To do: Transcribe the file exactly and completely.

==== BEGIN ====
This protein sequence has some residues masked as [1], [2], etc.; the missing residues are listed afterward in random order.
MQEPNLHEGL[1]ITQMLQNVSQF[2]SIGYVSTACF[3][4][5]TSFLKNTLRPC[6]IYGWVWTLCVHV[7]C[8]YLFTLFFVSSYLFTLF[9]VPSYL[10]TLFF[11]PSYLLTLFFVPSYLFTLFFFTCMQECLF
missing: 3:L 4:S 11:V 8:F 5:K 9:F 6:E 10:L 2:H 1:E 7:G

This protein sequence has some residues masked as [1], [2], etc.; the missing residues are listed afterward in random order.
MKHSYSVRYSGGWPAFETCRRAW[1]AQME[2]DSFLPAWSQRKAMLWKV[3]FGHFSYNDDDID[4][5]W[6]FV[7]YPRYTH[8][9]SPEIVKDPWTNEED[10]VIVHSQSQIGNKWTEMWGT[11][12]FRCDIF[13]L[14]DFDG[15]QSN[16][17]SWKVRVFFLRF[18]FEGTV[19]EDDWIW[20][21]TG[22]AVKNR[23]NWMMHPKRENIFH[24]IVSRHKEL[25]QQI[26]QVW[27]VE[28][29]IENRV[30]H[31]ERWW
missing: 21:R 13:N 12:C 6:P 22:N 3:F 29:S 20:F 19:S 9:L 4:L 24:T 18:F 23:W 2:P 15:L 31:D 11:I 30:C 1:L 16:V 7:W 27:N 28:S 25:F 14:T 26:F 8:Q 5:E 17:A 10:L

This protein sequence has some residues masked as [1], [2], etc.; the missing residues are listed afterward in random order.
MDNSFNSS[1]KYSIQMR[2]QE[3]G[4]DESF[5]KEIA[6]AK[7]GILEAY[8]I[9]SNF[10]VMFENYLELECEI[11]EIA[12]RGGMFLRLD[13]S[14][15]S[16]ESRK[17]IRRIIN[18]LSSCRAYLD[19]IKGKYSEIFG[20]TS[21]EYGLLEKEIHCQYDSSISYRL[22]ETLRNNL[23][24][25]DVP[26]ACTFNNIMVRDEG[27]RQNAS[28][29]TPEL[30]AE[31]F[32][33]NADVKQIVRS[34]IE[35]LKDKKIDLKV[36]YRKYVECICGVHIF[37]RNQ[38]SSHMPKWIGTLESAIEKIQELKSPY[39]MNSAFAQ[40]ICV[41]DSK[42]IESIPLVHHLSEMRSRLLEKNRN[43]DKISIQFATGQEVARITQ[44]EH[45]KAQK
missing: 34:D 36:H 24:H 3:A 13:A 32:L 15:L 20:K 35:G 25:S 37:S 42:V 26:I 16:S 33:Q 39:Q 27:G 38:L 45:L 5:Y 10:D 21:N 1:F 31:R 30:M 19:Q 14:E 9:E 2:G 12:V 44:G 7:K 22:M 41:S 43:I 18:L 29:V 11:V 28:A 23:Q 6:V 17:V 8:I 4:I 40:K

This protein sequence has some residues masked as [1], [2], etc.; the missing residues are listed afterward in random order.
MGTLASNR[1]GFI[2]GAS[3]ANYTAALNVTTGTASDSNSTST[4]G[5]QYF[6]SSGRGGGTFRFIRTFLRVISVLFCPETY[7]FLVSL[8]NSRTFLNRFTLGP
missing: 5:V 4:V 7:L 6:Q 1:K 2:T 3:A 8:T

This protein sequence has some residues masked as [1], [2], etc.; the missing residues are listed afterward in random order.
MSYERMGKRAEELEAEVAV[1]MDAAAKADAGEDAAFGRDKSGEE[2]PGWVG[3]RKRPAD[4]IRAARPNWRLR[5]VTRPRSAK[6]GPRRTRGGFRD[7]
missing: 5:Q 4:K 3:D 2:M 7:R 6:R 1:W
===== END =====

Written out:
This protein sequence has some residues masked as [1], [2], etc.; the missing residues are listed afterward in random order.
MQEPNLHEGL[1]ITQMLQNVSQF[2]SIGYVSTACF[3][4][5]TSFLKNTLRPC[6]IYGWVWTLCVHV[7]C[8]YLFTLFFVSSYLFTLF[9]VPSYL[10]TLFF[11]PSYLLTLFFVPSYLFTLFFFTCMQECLF
missing: 3:L 4:S 11:V 8:F 5:K 9:F 6:E 10:L 2:H 1:E 7:G

This protein sequence has some residues masked as [1], [2], etc.; the missing residues are listed afterward in random order.
MKHSYSVRYSGGWPAFETCRRAW[1]AQME[2]DSFLPAWSQRKAMLWKV[3]FGHFSYNDDDID[4][5]W[6]FV[7]YPRYTH[8][9]SPEIVKDPWTNEED[10]VIVHSQSQIGNKWTEMWGT[11][12]FRCDIF[13]L[14]DFDG[15]QSN[16][17]SWKVRVFFLRF[18]FEGTV[19]EDDWIW[20][21]TG[22]AVKNR[23]NWMMHPKRENIFH[24]IVSRHKEL[25]QQI[26]QVW[27]VE[28][29]IENRV[30]H[31]ERWW
missing: 21:R 13:N 12:C 6:P 22:N 3:F 29:S 20:F 19:S 9:L 4:L 24:T 18:F 23:W 2:P 15:L 31:D 11:I 30:C 1:L 16:V 7:W 27:N 28:S 25:F 14:T 26:F 8:Q 5:E 17:A 10:L

This protein sequence has some residues masked as [1], [2], etc.; the missing residues are listed afterward in random order.
MDNSFNSS[1]KYSIQMR[2]QE[3]G[4]DESF[5]KEIA[6]AK[7]GILEAY[8]I[9]SNF[10]VMFENYLELECEI[11]EIA[12]RGGMFLRLD[13]S[14][15]S[16]ESRK[17]IRRIIN[18]LSSCRAYLD[19]IKGKYSEIFG[20]TS[21]EYGLLEKEIHCQYDSSISYRL[22]ETLRNNL[23][24][25]DVP[26]ACTFNNIMVRDEG[27]RQNAS[28][29]TPEL[30]AE[31]F[32][33]NADVKQIVRS[34]IE[35]LKDKKIDLKV[36]YRKYVECICGVHIF[37]RNQ[38]SSHMPKWIGTLESAIEKIQELKSPY[39]MNSAFAQ[40]ICV[41]DSK[42]IESIPLVHHLSEMRSRLLEKNRN[43]DKISIQFATGQEVARITQ[44]EH[45]KAQK
missing: 34:D 36:H 24:H 3:A 13:A 32:L 15:L 20:K 35:G 25:S 37:S 42:V 26:I 16:S 33:Q 39:Q 27:G 38:L 45:L 5:Y 10:D 21:N 1:F 31:R 30:M 19:Q 14:E 9:E 2:G 12:V 44:G 7:K 22:M 41:S 43:I 18:L 29:V 11:V 28:A 23:Q 6:V 17:V 8:I 4:I 40:K

This protein sequence has some residues masked as [1], [2], etc.; the missing residues are listed afterward in random order.
MGTLASNR[1]GFI[2]GAS[3]ANYTAALNVTTGTASDSNSTST[4]G[5]QYF[6]SSGRGGGTFRFIRTFLRVISVLFCPETY[7]FLVSL[8]NSRTFLNRFTLGP
missing: 5:V 4:V 7:L 6:Q 1:K 2:T 3:A 8:T

This protein sequence has some residues masked as [1], [2], etc.; the missing residues are listed afterward in random order.
MSYERMGKRAEELEAEVAV[1]MDAAAKADAGEDAAFGRDKSGEE[2]PGWVG[3]RKRPAD[4]IRAARPNWRLR[5]VTRPRSAK[6]GPRRTRGGFRD[7]
missing: 5:Q 4:K 3:D 2:M 7:R 6:R 1:W